Dubai: One of the major themes on the concluding day of Dubai Health Forum was of inclusion of differently abled people into the mainstream and use of technology to enable them better towards this integration.
Shaikh Hamdan Bin Mohammad Bin Rashid Al Maktoum, Crown Prince of Dubai and Chairman of the Dubai Executive Council, surprised three of UAE’s leading paralympians by arriving midway through their workshop on ‘Going for Gold’ to show his solidarity and lend a patient ear to their discussions.
The UAE had sent 18 paralympians to the Brazil Paralympics in 2016 who returned with seven medals — two golds, four silver and one bronze. Three of the medallists from the 2016 Rio Paralympics, Mohammad Khamis Khalaf who won UAE’s first gold medal in powerlifting, Abdullah Alaryani, who won three silvers in shooting and the UAE’s only woman to win a bronze in Paralympics, Sara Alseenani, discussed the challenges they faced at the forum.
Physically challenged moderator of the workshop Majid Abdullah AlUsaimi, told Gulf News: “The differently abled face a multi-layered challenge. One is their own disability — some are visually challenged, hearing impaired, suffer from cerebral palsy or are afflicted by polio. This is quite a physical challenge to surmount. The second and more debilitating challenge is the psychological one where the community reminds them of their disability and the psychological impact it has on them. This is the more difficult challenge and slowly as the community is turning more empathetic, the society has accessibility created for the physically challenged and more inclusive.”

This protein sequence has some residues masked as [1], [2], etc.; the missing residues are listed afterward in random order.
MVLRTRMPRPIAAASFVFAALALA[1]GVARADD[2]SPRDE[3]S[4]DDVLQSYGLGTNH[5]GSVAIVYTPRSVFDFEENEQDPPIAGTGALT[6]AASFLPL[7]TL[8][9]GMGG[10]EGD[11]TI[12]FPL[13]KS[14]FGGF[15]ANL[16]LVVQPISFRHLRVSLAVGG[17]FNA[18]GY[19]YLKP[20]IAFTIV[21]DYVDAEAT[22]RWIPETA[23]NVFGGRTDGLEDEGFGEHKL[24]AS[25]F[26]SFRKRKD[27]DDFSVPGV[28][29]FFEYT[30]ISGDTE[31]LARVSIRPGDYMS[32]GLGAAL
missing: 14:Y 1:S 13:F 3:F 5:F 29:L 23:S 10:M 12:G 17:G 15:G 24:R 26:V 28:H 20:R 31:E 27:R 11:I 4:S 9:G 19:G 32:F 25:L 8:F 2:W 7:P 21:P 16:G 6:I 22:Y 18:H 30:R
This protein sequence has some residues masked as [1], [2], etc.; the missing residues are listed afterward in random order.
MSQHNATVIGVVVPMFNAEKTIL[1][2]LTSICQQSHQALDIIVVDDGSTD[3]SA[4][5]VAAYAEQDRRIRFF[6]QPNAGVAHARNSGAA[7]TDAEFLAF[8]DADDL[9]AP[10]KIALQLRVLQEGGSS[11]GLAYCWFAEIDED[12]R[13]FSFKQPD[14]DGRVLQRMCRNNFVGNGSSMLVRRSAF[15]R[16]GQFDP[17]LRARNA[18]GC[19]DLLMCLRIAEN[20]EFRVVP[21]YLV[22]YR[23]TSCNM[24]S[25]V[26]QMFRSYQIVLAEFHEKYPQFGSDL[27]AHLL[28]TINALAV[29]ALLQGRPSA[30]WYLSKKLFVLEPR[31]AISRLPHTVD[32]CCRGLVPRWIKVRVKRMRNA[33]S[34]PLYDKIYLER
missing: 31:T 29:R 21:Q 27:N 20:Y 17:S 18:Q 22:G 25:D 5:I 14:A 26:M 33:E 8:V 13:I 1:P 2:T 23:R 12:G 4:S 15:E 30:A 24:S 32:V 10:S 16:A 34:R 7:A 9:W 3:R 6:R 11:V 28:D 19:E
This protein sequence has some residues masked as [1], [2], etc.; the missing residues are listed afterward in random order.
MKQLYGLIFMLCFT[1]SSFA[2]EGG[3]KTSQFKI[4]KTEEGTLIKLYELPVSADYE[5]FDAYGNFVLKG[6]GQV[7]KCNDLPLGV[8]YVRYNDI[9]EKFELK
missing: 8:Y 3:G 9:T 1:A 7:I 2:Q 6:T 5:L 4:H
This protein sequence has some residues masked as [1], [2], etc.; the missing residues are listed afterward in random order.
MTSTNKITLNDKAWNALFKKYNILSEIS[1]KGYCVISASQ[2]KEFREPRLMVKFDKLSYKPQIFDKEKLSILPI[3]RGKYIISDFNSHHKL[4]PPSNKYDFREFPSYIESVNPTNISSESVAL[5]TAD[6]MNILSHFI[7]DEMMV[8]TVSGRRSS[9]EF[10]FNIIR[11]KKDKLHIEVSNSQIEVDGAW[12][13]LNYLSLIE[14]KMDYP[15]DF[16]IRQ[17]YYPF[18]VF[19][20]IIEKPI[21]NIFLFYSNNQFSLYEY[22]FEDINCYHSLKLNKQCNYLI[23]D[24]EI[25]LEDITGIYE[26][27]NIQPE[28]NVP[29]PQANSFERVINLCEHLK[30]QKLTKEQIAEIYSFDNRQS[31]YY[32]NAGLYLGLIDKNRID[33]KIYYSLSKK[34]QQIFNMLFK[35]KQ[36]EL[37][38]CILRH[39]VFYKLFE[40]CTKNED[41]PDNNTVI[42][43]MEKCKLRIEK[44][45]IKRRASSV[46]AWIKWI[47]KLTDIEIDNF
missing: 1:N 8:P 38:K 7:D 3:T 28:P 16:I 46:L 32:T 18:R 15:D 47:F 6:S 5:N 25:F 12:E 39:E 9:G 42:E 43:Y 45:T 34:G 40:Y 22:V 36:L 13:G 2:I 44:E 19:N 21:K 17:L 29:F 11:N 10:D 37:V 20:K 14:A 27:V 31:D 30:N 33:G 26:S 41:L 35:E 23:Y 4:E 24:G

The paralympians said they did not give up in the face of obstacles. “Willpower is what got me the gold medal,” said power lifter Khalaf who at 47 has won a string of medals for the UAE, including two at the Rio Paralympics. Al Aryani seconded that: “I feel those with disabilities are stronger as they have a keener urge to succeed.”
Aryani was an able-bodied police officer until an accident rendered him disabled.
The most heartening was the gutsy Alseenani, 23. A patient of cerebral palsy since birth, she has had to work hard to build strength in her upper body to be able to execute her master shot that won her the bronze in the Rio Paralympics making her the first UAE woman to achieve that feat. Looking radiant with confidence, Al Seenani told Gulf News: “Earlier I went to a special school, but when I was accepted in a public school I did not want their pity and wanted to prove to them that I was no less.”
Al Seenani who completed her course in Environment Health and Safety puts in two hours of training with her physical trainer after her studies and on many days tries to pack in two extra hours in the morning. “I am determined to win the gold medal and my advice to anyone to keep fit and be disciplined is to eat well, sleep early, have a dedicated workout time and be focussed on one’s goal,” she said.
Humaid Al Qutami, director-general of Dubai Health Authority, told Gulf News that he was overwhelmed by the response to the forum and the turnout of 2,000 international experts. “This is the first time we organised a health forum on this scale with more than seven categories that included design, technology, 3D printing, a centre for excellence, workshops of health and finance and a dialogue initiated on all these issues makes the community more receptive and aware and ties in very well with the Dubai Health Strategy 2021. It has given us a tremendous learning opportunity and the direct involvement of the Dubai Government has sent a firm message to the people about the priority that the health sector is accorded.”